This was Chase Utley unplugged. One of the most intense players in the history of the game was obviously at peace with his decision to call it a career at the end of this season. The greatest second baseman in Phillies history admitted that this three-game series at Citizens Bank Park was on his mind before he announced his upcoming retirement July 13 out in Los Angeles. He wanted the people who adored him for so long to know this was going to be their last chance to see him in a place where he produced so many magical moments, including the most unforgettable defensive play in Game 5 of the 2008 World Series.

"I thought it was important to let the Philadelphia Phillies fans know that this is going to be the last time that I'm going to have the chance to play in this ballpark," Utley said. "So, yeah, that was a huge factor in the timing of the announcement."

The Phillies undoubtedly appreciated the heads up because it should give them a bump in attendance for the three-game series against the Dodgers. It was also clear from the moment that public address announcer Dan Baker first announced Utley's name on this humid Monday night that this would be a series to remember for the man the late Harry Kalas used to call "The Man."

Utley received a standing ovation and emerged from the visiting dugout to say thank you. A second standing ovation came before he batted in the second inning and this time he acknowledged the crowd by removing his blue LA helmet, which revealed that his receding hairline is entirely gray. Time always wins in the end, but it cannot erase the memories. It cannot change what Chase Utley did here.

Early next month, many of Utley's teammates from the 2008 World Series club will gather here for the 10-year reunion of the Phillies' second world championship.

"Yeah, I'm disappointed that I'm not going to be there with all the guys," Utley said. "I've seen a handful of guys more recently. There are a handful of guys that I haven't seen since that year. I do look forward to sitting down and talking to them to see how they're doing in their life. We'll find a place for that."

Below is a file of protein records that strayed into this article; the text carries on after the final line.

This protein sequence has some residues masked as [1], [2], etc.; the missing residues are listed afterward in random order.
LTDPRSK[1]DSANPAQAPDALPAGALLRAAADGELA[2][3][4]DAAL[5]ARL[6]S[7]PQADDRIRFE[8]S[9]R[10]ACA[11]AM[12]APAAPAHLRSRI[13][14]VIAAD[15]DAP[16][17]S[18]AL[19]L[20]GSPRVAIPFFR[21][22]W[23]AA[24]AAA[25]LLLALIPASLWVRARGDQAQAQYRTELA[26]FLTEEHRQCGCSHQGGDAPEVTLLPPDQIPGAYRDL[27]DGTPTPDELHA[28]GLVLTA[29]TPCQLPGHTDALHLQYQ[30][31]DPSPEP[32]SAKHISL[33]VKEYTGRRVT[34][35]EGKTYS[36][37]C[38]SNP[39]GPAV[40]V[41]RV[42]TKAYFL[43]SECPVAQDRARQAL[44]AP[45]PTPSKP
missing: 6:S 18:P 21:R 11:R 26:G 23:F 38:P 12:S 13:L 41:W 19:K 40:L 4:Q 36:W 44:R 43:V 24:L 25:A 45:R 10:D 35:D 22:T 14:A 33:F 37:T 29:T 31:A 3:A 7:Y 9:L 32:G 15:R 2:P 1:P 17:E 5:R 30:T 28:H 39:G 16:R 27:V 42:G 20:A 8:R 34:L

The 2008 team will be celebrated again in the future and one day Chase Utley will join the other franchise greats on the Wall of Fame. There will be more standing ovations and probably even some tears. What the rest of Utley's life holds remains to be seen. He admitted he wants to remain in the game in some capacity, but he's unsure how.

Another unsure thing for Utley is how the Hall of Fame voters will view his career resume. At the very least, he deserves serious thought, especially when you hold him under the light against the 21 second baseman who are already in the Hall of Fame. The five most recent second basemen voted into the Hall of Fame by the baseball writers are Joe Morgan, Rod Carew, Ryne Sandberg, Craig Biggio and Roberto Alomar.

Utley's career .825 OPS is higher than all five of those players and his 259 home runs rank fourth on that list. There is not a single second baseman in the Hall of Fame who you can say has superior numbers to the ones that will be next to Utley's name when he is done playing.

Given what we know here about Utley, it would be interesting to pose this question: If you were starting a team today, would you rather have a young Chase Utley or a young Ryne Sandberg? A young Chase Utley or a young Rod Carew? It's worth debating.

Two unfortunate things might be working against Utley when he becomes eligible for Hall of Fame voting in 2024.

One is that the voters do not seem to be in love with Jeff Kent's career even though he was the greatest offensive second baseman of all-time. Kent, who has not received more than 16.7 percent of the Hall of Fame voting since becoming eligible in 2014, was a terrible defensive second baseman and a bit of a clubhouse crank. Utley, on the other hand, became a solid second baseman, a great baserunner and a quiet clubhouse leader. Modern metrics are kinder to Utley, who has a 65.7 career WAR compared to 55.7 for Kent.

Utley's Hall of Fame case might have also been solidified if his career had started a little sooner. The five Hall of Fame second basemen mentioned above all started their careers at the age of 22 or younger. Utley, as we all remember, got a late start to his career, playing 271 games at triple-A before finally making it to the big leagues for good in 2004. Injuries, of course, also cost him huge chunks of time later in his career.

"I never played this game for awards," Utley said when asked about his potential Hall of Fame induction. "To be honest with you, I feel like if you do that you're not really doing what's most important. I played a while. I had some really good years. I had some not-so-good years. That's not really for me to determine."

Regardless of his Hall of Fame outcome, Chase Utley will always be "The Man" around here and they'll be paying tribute to that fact for the next two days at Citizens Bank Park.

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